The freight carrier’s volumes handled at Munich Airport are growing, despite the general contraction of tonnage flown on board its fleet. It’s the high attractiveness of the local Bavarian market that keeps the business soaring, explains Johannes Zinkl, Head of Handling at LH Cargo’s Munich hub.
At Munich Airport, Lufthansa Cargo has a share of remarkable 30 percent in the tonnage processed there. In absolute figures that were 262,000 tons handled last year, with transits accounting for
the lion’s share (65 percent).
This contrasts to Frankfurt, the carrier’s main global hub, where LHC’s market share fluctuates between 23 and 20 percent.
15 percent additional capacity
Touching his airline’s business perspectives in Munich for the second half year, Mr Zinkl predicts a further increase in tonnage, without providing concrete figures. His main argument: Lufthansa upped their flights to and from Munich, offering the freight market additional 15 percent of lower deck capacity. A very helpful move was also the management decision to base Lufthansa’s fleet of A350-900 jetliners at the Bavarian gateway. Currently, 13 units of this Airbus variant are operated by the airline with 32 still to be delivered by the European plane maker.
LH Cargo is not planning to base freighters in MUC
It’s a very cargo-friendly aircraft, welcomes Mr Zinkl Lufthansa’s decision pro Munich. Simultaneously to the aircraft’s successive delivery, LH enlarges its intercontinental network step by step, seen for instance by the Osaka flights that were transferred from Frankfurt to Munich at the end of last March.
So when will the airport welcome the first freighter of Lufthansa Cargo to start operating from there?
Since volumes are growing, as confirmed by Mr Zinkl, it seems to make sense.
“But only at first glance because Munich is mainly a belly hub,” argues the Handling Chief. “In contrast to Frankfurt, the region here lacks sufficient industrial clusters to justify freighter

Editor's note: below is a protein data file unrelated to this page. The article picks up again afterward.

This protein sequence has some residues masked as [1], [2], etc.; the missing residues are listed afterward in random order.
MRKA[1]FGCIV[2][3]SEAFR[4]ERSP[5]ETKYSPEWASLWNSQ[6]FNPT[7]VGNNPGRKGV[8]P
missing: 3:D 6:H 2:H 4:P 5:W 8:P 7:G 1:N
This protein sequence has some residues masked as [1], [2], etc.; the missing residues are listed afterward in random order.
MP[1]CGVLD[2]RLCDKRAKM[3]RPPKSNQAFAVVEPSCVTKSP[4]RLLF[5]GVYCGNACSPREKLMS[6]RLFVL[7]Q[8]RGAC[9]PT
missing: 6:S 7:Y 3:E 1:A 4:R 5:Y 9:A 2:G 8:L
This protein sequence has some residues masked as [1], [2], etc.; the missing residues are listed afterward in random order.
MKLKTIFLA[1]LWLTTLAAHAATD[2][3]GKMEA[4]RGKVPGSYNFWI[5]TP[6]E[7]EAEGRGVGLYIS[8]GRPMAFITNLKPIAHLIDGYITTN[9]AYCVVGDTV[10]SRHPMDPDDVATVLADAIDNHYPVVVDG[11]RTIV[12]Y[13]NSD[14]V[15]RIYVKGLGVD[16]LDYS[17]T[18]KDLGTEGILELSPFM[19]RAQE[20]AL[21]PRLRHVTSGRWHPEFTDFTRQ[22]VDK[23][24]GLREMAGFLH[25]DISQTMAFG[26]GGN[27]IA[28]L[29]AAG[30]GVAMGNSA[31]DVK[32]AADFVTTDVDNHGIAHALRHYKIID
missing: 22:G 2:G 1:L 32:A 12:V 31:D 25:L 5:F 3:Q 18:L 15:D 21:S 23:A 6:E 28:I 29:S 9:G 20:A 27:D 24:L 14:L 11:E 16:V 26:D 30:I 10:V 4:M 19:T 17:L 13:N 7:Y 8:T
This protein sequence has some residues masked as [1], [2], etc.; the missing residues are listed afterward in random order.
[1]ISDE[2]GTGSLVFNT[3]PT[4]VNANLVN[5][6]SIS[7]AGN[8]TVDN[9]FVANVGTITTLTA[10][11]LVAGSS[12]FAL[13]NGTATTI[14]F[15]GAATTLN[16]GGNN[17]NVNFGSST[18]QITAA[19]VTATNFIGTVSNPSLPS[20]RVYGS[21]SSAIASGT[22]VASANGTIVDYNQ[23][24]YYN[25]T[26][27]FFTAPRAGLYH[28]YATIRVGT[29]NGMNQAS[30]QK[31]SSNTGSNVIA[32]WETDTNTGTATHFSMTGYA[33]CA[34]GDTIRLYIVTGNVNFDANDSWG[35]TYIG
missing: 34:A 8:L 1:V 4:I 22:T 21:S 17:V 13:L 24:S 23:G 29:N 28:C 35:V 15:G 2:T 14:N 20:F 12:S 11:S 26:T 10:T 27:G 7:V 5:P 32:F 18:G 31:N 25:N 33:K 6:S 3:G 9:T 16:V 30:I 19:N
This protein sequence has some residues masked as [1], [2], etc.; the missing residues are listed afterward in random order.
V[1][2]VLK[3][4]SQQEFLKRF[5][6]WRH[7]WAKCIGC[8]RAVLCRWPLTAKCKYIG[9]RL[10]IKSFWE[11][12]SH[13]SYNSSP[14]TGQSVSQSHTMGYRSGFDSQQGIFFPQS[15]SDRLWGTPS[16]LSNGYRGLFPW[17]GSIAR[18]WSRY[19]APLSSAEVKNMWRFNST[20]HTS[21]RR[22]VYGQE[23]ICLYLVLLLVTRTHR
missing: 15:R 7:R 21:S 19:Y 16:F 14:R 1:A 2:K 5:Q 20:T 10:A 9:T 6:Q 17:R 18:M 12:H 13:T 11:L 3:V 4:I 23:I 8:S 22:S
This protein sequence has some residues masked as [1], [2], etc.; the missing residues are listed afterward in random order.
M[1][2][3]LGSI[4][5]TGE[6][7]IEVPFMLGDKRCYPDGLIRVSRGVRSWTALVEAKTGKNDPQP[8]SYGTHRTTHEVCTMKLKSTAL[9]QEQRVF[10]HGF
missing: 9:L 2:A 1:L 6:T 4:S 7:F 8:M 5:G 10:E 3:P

Having said this, he points out that about 80 percent of all cargo volumes handled at Munich arrive or leave by truck. They link the airport with the Czech Republic, Slovakia, Austria, Poland, the Balkan states or even the northern regions of Italy.
Agents control the flow of cargo shipments
The lack of enough forwarding agents is another thoughtful argument questioning full-freighter operations. Most of them have set up their global or German headquarters at Rhine-Main Airport, concentrating their freight flows there. “It’s the agents that steer and control the road feeder network, not the airport or the airlines,” notes Herr Zinkl.
Reischl has become a preferred partner
Responsible for handling the LHC shipments at MUC is forwarding agent Georg Reischl Spedition GmbH that also manages a high percentage of the road feeder traffic on behalf of the freight carrier. “Our air cargo trucking network spreads across southern and eastern Europe,” explains Principal Christine Reischl. “On behalf of Lufthansa Cargo we run trucks to and from Italy and on all intra-German routes,” she says.
For handling the Lufthansa Cargo shipments, Reischl uses exclusively a facility at Munich Airport comprising of 18,000 square meters that includes an outdoor area of additional 22,000 sq. m.
This agent Reischl does since August 1, 2009. Johannes Zinkl comments: “We are very pleased with the performance the company delivers, day in, day out.”
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